Monsters in Metropolis

Posted in Audio by - November 28, 2021
Monsters in Metropolis

Released November 2021

SOME SPOILERS FOLLOW

The relative brevity of the Ninth Doctor’s televised tenure means that there is still a tremendous opportunity to not only tell further stories and further develop the character but to also complete the traditional checklist that it feels like every incarnation should experience. Like Big Finish allowed the Third and Eighth Doctors before him, the Ninth Doctor finally gets his chance to confront the Cybermen in John Dorney’s ‘Monsters in Metropolis’ as he discovers history taking an unexpected course with a ‘Machine Man’ and a vision for the future that are far more terrifying than director Fritz Lang intended.

Metropolis, of course, is a seminal science fiction film and a triumph of its era, and whereas previous attempts at humanizing the very personal plight of the Cyberman conversion process as in ‘The Silver Turk’ and ‘The Haunting of Villa Diodati’ redefined the inspiration between a famed historical piece of fiction, ‘Monsters in Metropolis’ sees the Doctor join the adventure with filming for the film already underway. Thus, while the allegorical heart that is so important to the film is not the result of this drama itself, that theme is all too prevalent as events unfold in this Berlin that is just overcoming World War I and beginning its unfortunate path to its crucial role in World War II. Indeed, Dorney does well to incorporate enough of the region’s experiences and thought processes here to make what are ultimately very human motivations understandable if understandably not defendable. This, in turn, allows the Doctor to poignantly tell Anna Dreyfus to leave the region as soon as she can because of her name, not explicitly detailing what is to come but in the process highlighting again the smaller acts that the Doctor can take within established events to affect a personal change as he did with the ill-fated voyage of the Titanic.

Amidst the backdrop of a busy film set replete with rewrites and narcissism, the lone Cyberman on display is naturally more than just a simple upgrade for the ‘Machine Man’ that would become so renowned, and the story that unfolds about its nature and the influences exerted on it is as captivating as it is emotional. The Doctor knows all too well what the nature of the Cybermen is and that evolution away from that ideal is all but impossible. While this creature of course provides the perfect foil for this Doctor who has lost so much as lethal danger mounts around him once more, it also provides the Doctor a surprising opportunity to offer a second chance and to connect over shared experiences, elements that the tougher exterior of this incarnation often keep shrouded despite the good intentions that always drive him. The ultimate evil may not be what the Doctor initially anticipates, but the duality of the human condition on display is brilliantly written, and Nicholas Briggs in particular gives an immense performance as a strained individual whose conflicted tones only become more resonant as time progresses before culminating in a brilliantly understated scene during which the Doctor is able to show this individual Cyberman a complete cut of the film as he knows it should be.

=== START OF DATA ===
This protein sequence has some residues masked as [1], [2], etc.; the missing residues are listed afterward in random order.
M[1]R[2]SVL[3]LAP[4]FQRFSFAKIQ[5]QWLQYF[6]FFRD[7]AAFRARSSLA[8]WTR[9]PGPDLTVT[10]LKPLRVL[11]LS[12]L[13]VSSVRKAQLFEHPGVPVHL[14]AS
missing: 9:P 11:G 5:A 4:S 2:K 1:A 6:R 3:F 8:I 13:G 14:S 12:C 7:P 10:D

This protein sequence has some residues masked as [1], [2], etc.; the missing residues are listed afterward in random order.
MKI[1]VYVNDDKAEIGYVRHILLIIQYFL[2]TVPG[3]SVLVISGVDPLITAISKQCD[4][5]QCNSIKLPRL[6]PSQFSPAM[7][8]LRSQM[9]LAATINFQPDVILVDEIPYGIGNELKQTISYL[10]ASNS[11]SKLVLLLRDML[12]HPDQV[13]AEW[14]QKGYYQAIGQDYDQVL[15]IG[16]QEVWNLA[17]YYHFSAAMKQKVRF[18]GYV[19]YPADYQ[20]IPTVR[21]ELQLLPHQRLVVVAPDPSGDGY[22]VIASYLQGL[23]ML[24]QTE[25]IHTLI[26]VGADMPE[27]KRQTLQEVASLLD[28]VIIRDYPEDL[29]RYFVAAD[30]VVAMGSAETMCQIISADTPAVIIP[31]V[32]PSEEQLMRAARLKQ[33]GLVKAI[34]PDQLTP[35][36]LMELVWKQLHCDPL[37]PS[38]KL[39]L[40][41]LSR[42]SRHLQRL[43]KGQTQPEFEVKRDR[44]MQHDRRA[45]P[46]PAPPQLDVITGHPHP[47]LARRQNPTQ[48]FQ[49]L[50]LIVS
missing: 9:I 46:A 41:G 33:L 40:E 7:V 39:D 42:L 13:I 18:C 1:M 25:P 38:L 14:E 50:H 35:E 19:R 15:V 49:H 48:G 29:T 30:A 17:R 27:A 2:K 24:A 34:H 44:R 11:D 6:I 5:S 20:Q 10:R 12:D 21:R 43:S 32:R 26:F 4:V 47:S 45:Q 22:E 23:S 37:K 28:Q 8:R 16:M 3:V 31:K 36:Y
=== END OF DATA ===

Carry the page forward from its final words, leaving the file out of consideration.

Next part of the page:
Whether as a destructive force bent on conversion or as an exploration of individual turmoil at the expense of others, the Cybermen are the perfect vehicle for emotional drama. In many ways ‘Monsters in Metropolis’ is the exact opposite of ‘Dalek’ when the Doctor again confronted a lone member of an enemy species who acted against type, and that dichotomy only further solidifies the heart of this incarnation in a time and place when heart was becoming less of a known commodity. Eccleston and Briggs are the undisputed highlights of this release together and apart, and Nick Wilton, Helen Goldwyn, Peter Bankolé, and Raj Ghatak help to flesh out this world and this set under the direction of Barnaby Edwards to deliver what is easily the highlight of The Ninth Doctor Adventures to date.

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2 Comments on "Monsters in Metropolis"

  • Etienne Greeff

    Hey, not a comment on this in particular but just wanted to say thanks for posting these, I read through them often before I purchase stuff and its fascinating hearing your thoughts regardless. There’s so much effort done to do all of these and I appreciate it a lot. Keep it up?

    • Kyle

      Thanks for the comment and support. It’s a lot of work with everything else going on, but it’s nothing compared to everyone involved in the productions themselves. It’s a great franchise that has so many strong messages within, and hopefully it continues to provide enjoyable stories that the general public can continue to connect with going forward.

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